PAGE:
This cake scene from The Mary Tyler Moore Show proves Betty White has always been tough as nails

America's sweetheart really bent over backwards to give us her best.

Betty White has been America's sweetheart since her very first sitcom in the early 1950s, Life With Elizabeth. She's played iconic roles not just on her biggest hit series The Golden Girls, but also on shows like The Mary Tyler Moore Show, The Betty White Show and Mama's Family. That's why she'll always be one of our favorites: because she's just so darn funny in everything she does. She's just dependable like that.

That's why it should come as no surprise that this most dependable actress is also a consummate professional, recognizing the seriousness of comedic timing, and willing to even put herself in harm's way to pull off a gag. According to her co-star on The Mary Tyler Moore Show, Gavin MacLeod, it was White's professionalism as a comedian that helped them pull off one of White's most memorable scenes on the '70s series.

In the episode "What Do You Want to Do When You Produce?," we watched MacLeod's character Murray Slaughter agree against his better judgment to become a producer on the show of his office nemesis, Sue Ann Nivens (White's character). There are many funny scenes, as the episode sees White ordering MacLeod about, so that they can pull off a special wedding episode of "The Happy Homemaker," including at one point stuffing Murray into a wedding dress. But the most famous scene from the episode was from a moment near the end, when MacLeod fought back, fed up. In the scene, he scoops up White and plops her right down atop a wedding cake.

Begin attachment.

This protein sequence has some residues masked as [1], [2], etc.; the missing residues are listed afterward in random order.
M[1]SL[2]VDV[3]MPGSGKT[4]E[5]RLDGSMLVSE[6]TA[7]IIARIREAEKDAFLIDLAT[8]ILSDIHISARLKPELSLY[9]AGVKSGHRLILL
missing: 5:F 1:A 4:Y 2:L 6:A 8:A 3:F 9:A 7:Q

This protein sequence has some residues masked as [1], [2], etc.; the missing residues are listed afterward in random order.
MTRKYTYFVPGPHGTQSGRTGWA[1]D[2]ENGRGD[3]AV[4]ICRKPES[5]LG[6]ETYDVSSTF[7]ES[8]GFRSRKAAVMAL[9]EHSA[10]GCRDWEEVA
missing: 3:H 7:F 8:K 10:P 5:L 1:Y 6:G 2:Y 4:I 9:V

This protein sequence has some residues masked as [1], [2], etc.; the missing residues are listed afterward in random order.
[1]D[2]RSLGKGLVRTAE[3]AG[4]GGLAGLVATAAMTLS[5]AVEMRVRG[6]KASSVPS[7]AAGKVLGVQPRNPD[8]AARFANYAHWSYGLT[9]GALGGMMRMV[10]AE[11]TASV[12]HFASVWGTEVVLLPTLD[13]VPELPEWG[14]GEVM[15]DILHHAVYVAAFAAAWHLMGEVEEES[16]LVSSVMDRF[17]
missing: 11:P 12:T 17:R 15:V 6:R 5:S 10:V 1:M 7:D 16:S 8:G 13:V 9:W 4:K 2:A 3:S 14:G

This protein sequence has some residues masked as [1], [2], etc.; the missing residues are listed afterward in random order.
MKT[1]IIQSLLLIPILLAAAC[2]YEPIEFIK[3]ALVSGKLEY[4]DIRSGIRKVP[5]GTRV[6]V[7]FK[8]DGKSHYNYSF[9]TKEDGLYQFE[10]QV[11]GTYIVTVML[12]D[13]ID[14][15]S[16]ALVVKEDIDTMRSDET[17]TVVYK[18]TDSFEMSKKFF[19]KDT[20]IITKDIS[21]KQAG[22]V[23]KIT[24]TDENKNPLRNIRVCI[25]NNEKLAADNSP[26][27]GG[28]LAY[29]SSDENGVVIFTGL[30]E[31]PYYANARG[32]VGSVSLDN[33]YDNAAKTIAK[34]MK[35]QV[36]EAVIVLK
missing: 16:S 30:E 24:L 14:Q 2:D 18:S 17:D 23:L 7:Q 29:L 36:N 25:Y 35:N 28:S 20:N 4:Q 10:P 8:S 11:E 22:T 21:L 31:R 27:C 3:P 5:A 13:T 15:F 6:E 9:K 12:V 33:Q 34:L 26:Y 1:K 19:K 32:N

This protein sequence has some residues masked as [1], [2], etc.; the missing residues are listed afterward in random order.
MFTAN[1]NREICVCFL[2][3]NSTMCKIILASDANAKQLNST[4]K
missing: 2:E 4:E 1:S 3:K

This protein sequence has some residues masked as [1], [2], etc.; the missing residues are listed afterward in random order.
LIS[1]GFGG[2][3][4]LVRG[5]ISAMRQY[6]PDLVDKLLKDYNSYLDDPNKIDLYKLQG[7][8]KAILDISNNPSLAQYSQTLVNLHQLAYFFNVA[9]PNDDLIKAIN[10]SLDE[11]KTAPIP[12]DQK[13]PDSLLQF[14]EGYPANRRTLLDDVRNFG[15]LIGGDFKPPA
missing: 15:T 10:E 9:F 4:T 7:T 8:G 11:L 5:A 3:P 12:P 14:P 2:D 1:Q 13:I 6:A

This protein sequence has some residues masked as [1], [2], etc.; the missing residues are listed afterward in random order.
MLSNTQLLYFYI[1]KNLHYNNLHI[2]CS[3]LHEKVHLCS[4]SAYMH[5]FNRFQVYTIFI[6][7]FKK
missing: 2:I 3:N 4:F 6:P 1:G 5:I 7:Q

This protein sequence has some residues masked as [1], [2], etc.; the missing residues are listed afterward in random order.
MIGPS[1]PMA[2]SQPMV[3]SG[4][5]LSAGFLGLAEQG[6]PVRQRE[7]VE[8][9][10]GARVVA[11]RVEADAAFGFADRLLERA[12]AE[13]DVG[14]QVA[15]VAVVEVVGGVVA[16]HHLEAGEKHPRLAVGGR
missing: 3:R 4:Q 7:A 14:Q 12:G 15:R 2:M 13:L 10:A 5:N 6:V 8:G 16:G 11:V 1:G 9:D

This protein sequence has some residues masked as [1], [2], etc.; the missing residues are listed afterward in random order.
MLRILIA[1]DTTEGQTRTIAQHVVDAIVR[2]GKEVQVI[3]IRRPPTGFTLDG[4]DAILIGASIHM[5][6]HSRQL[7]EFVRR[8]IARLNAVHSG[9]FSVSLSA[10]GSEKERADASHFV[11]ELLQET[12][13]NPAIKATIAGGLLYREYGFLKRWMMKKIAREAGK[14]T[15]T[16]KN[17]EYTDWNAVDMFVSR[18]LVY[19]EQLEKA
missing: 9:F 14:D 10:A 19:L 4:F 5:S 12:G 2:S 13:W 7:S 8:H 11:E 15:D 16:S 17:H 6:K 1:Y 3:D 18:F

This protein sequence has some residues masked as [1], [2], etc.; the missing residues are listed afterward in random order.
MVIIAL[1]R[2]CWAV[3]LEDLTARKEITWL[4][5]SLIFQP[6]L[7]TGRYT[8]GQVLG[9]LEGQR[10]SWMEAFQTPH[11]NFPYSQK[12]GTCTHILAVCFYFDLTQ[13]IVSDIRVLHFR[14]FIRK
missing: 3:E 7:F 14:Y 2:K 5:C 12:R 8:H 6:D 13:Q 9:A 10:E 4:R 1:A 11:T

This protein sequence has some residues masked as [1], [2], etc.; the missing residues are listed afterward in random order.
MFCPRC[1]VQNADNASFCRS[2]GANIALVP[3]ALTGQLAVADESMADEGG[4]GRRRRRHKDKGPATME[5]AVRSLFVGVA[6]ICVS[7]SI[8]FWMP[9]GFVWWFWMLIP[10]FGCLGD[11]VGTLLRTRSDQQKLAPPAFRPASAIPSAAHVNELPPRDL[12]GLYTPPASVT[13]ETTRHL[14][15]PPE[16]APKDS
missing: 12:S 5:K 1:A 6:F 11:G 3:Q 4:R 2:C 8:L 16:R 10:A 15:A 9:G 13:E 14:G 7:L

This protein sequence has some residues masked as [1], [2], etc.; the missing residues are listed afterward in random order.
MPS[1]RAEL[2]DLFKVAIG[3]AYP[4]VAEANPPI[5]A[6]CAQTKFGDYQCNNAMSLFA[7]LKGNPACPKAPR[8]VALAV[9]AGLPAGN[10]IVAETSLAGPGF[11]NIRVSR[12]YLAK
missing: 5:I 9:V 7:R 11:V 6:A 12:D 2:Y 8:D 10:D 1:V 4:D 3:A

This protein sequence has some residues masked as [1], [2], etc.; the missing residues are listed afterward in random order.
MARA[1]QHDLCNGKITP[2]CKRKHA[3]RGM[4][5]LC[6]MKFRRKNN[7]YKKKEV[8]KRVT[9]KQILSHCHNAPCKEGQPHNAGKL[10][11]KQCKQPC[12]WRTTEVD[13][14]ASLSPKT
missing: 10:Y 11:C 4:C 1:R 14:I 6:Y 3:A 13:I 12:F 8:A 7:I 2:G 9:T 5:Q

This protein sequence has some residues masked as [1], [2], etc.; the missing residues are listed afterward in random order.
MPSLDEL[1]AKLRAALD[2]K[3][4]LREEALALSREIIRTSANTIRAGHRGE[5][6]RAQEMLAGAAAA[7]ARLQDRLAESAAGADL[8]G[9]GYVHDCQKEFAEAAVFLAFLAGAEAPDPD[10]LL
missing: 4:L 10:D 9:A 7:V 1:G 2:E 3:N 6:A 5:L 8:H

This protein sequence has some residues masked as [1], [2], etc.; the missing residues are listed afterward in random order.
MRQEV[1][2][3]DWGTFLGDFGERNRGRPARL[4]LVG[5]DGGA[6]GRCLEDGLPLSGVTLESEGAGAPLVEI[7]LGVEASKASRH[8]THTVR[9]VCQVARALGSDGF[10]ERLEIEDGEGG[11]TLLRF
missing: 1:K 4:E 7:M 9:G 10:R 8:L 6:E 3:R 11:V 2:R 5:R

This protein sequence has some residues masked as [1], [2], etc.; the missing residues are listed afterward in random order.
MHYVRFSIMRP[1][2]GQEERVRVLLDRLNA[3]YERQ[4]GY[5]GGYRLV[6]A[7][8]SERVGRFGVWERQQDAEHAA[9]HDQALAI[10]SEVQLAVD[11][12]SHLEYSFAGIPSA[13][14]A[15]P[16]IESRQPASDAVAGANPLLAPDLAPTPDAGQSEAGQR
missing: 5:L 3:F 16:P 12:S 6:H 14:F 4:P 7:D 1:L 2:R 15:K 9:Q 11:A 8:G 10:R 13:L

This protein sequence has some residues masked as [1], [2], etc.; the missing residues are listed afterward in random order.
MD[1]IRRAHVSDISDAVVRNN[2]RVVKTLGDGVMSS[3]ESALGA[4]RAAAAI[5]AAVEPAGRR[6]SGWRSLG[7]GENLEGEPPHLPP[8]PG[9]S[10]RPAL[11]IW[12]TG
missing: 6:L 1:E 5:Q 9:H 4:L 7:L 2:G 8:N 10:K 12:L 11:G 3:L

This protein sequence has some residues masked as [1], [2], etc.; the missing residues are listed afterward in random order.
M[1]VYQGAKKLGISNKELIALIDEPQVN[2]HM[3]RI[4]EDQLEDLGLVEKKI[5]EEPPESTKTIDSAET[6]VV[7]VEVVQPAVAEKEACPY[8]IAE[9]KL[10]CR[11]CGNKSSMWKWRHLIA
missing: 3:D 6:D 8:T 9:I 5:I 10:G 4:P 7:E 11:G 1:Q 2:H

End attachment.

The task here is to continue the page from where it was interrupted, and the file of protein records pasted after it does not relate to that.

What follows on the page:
Trouble arose when during this scene, the actor accidentally hurt White's back, but MacLeod said he had no idea it happened, because White showed no signs of pain until after the scene broke. In a recent interview with USA Today, MacLeod said:

"'She said, 'I'm so glad it (worked). I really hurt my back when you lifted me up.' But you never would have known. That's what I mean about her professionalism. She knew there was only one cake. She just followed through in that moment and that (shot) was on the cover of many magazines." MacLeod also said, "We only had one take, because we only had one cake. But we did it and people loved it."

If you loved that episode, too, you likely remember White rocking on the cake a little, her face the picture of comedy, as the camera pans to Mary and Lou to add their surprise face to the mix. No doubt everybody would've been even more surprised if they'd realized White was hurt on set, but because Betty White has pretty much always been tough as nails, they couldn't tell, and neither could any of us on the other side of the screen. Guess that's just what makes Betty the best.

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